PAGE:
HYDROLOGIC STATISTICS

- Summary Statistics (Moments Product and

L-moments) - Distributional(Magnitude andFrequency) Analysis
- NonparametricStatistics (Intro-duction to

Hypo-thesis Testing) - Trend Testing
- Rank Sum Test

Effects of urbanization on flood peaks

(1956-1980) on Waller Creek??????

Frequency Distribution--gtthe mean and beyond . .

. .

PROBABILITY DISTRIBUTIONS

- Discrete and Continuous Random Variables
- Cumulative Distribution Function (cdf)
- expressed as functions
- have parameters
- Quantile Functions

- Statistical Expectation
- Quantiles
- median, quartiles, interquartile range
- plotting position estimators
- Plotting Positions1. order data x1 x2 ...

xn2. rankem 1, 2, ..., n (i is rank)3. F(x)

i-0.40/n0.2 Cunnane plotting-positions F(x)

i/n1 Weibull plotting-positions

MORE PLOTTING POSITION STUFF

- PLOTTING POSITIONS
- 1. order data x1 x2 ... xn2. rankem 1, 2,

..., n (i is rank) - 3. F(x) nonexceedance probability or just the

percentile. - 4. 1-F(x) exceedance probability
- GENERAL FORMULA
- 1-F(x) (i-a) / (n1-2a)

- Cunnane plotting-positions (a0.40)
- F(x) (i-0.40)/(n0.2)approx. quantile

unbiased - Weibull plotting-positions (a0)
- F(x) i/(n1)unbiased F(x) for all

distributions - Hazen plotting-positions (a0.50)
- F(x) (i-0.5)/nlong legacy
- Blom plotting-positions (a0.375)
- F(x) (i-3/8)/(n1/4) optimal for normal

distribution

The true probability associated with the largest

(and smallest) observation is a random variable

with mean 1/(n1) and a standard deviation of

nearly 1/(n1). Hence, all plotting position

formula give crude estimates of the unknown

probabilities associated with largest and

smallest events.

http//pubs.usgs.gov/twri/twri4a3/

See chapter 2

Comal Springs Daily Mean Flow

Comal Springs Daily Mean Flow

(Flow) Duration Curves--I

- Simple, yet highly informative graphical

summaries of the variability of a (daily) time

series--Streamflow (flow-duration) - An FDC is a graph plotting the magnitude of a

variable Q verses fraction of time the Q does not

exceed a specified value Q(F). The fraction of

time can be thought of as probability and

cumulative fraction of time is termed

nonexceedance probability (F). - The probability refers to the frequency or

probability of nonexceedance (or exceedance) in a

suitably long period of time rather than

probability of exceedance on a specific time

interval (daily).

(Flow) Duration Curves--II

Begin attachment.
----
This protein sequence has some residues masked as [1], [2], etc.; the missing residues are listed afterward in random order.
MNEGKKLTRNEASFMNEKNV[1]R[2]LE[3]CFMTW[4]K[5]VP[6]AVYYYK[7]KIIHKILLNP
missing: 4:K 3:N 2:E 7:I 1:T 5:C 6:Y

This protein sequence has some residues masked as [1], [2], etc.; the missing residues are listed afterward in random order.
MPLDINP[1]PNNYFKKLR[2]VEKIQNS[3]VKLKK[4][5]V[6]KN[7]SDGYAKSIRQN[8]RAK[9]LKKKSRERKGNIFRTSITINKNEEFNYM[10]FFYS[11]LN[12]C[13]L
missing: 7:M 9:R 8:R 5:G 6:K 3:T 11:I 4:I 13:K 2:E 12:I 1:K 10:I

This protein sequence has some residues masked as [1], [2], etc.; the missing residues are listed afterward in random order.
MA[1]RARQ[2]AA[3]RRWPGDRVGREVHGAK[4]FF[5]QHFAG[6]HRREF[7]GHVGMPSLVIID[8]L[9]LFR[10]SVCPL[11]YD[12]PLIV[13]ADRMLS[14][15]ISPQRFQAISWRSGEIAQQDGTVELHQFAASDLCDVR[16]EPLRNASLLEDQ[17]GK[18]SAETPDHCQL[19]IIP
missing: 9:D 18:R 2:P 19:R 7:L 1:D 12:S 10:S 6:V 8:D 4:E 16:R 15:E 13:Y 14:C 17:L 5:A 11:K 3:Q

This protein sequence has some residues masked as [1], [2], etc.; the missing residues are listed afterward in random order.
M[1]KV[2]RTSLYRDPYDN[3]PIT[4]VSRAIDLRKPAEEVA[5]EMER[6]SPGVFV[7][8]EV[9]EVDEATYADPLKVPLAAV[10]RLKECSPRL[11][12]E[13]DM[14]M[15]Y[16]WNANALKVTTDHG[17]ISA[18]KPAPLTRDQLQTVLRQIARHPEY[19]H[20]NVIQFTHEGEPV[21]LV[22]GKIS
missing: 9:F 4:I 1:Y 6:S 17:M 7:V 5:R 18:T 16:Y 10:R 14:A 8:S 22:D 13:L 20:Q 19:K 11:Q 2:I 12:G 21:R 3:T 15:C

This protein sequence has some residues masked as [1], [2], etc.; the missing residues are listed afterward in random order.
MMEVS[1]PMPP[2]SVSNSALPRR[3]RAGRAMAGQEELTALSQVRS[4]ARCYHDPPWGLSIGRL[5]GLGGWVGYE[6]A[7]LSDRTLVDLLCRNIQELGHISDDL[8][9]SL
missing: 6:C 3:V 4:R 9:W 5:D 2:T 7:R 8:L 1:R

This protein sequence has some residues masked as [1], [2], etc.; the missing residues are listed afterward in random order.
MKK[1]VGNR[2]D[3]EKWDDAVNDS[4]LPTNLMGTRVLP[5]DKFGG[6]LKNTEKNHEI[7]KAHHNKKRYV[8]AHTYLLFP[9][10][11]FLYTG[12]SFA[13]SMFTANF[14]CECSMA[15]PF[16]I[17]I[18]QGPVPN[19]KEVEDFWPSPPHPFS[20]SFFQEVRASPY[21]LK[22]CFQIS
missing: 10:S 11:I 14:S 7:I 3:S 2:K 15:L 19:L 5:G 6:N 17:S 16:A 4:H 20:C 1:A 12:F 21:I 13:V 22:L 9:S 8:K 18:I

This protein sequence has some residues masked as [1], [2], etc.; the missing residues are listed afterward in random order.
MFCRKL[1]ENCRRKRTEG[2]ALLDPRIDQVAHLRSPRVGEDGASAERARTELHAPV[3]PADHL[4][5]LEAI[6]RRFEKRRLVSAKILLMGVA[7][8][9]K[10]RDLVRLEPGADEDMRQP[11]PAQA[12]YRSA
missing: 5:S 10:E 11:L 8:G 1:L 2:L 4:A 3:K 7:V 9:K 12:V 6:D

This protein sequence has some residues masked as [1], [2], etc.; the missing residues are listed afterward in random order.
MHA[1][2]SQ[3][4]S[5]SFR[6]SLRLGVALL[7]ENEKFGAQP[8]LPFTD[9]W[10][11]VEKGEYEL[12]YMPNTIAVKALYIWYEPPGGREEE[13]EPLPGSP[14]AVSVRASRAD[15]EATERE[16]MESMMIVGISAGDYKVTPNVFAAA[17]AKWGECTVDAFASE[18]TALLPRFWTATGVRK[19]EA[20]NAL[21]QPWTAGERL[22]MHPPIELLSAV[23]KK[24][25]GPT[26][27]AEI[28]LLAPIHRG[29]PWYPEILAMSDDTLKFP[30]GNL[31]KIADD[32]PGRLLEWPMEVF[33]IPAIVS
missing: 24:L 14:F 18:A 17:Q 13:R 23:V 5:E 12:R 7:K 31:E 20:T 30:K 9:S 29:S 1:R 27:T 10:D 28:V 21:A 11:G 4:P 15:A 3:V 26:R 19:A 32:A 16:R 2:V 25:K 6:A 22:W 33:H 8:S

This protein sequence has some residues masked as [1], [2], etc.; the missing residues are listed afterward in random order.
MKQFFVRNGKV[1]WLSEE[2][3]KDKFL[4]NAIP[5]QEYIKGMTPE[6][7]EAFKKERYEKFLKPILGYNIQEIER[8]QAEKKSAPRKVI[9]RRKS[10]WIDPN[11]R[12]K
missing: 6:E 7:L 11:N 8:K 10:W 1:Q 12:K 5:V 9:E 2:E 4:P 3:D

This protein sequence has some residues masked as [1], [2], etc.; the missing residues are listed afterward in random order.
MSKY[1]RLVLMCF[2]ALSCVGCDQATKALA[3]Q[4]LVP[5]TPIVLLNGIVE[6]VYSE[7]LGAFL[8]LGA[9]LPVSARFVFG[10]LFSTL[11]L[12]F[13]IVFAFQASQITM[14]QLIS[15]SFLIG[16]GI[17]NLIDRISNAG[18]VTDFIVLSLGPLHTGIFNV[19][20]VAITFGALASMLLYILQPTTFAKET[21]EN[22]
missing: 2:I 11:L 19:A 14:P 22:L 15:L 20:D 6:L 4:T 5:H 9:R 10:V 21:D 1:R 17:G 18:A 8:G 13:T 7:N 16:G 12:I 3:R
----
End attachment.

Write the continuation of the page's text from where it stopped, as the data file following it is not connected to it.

- Area under the curve is equal to the average for

the period. - Other statistics or statistical concepts visible

include median, quartiles, other percentiles,

variability, and skewness. Steeper curves are

associated with increasingly variable data. - The slopes and changes in the slope of the curves

can be important diagnostics of streamflow

conditions in a watershed.

(Flow) Duration Curves--III

- Duration curves for neighboring stations yield

valuable insights into hydrologic or

hydrogeologic processes

(Flow) Duration Curves--IV

- For natural streams
- Slope of FDC for upper end is determined by

regional climate and characteristics of large

precipitation events. - Slope of the lower end is determined by geology,

soils, topography. - Slope of the upper end is relatively flat where

snowmelt is the principal cause of floods and for

large streams where floods are caused by long

duration storms. Flashy watersheds and

watersheds effected by short duration storms have

steep upper ends. - A flat lower end slope usually indicates that

flows come from significant storage in ground

water aquifers or frequency precipitation inputs.

SUMMARY STATISTICS

- Product Moments (PMs)
- L-momentsseen already, butwill study in

detaillater in the semester.

See powers--product

Theoretical PMs----gt

E Expectation operator

In terms of PDF

In terms of quantile function

SUMMARY STATISTICS

Sample PMs----gt

Biased Estimators

SUMMARY STATISTICS

- Summary Statistics

The uniformly minimum unbiased estimator of the

standard deviation.

PM Boundness!!!Careful in hydrologic data sets.

NONPARAMETRIC STATISTICS

Nonparametric statistics (NP) are a branch of

statistics based on the ranking or ranks of the

data rather than the data values themselves.

This fact has many desirable properties in

hydrologic data analysis because data sets are

often highly variable, measured with large error,

censored, contaminated, and a host of other

problems.

- NP require fewer assumptions about the

distribution generating the data. The normal or

bell-shape curve assumption is NOT required. - NP are easier than classical statistics to apply.
- NP are remarkably(?) straightforward to

understand.

NONPARAMETRIC STATISTICS

- NP can be used in situations that normal theory

or classical statistics can not. - NP seem to sacrifice too much information. This

is NOT the case. More often than not, NP are

only slightly less efficient than classical

statistics when distributions are normal. NP can

be absurbly more efficient than classical

statistics. - NP are robust in the presence of outliers,

contaminated data, censored data, highly skewed

data and so on. - Hollander, M., and Wolfe, D.A., 1973,

Nonparametric statistical methods John Wiley

Inc., New York, 503 p.

NP STATISTICSTrend Testing

Trend Testingthat is the testing for temporal

(time) trendsin data might be the most common

use of NP in physical hydrology. Therefore,

well use trend testing as a starting point for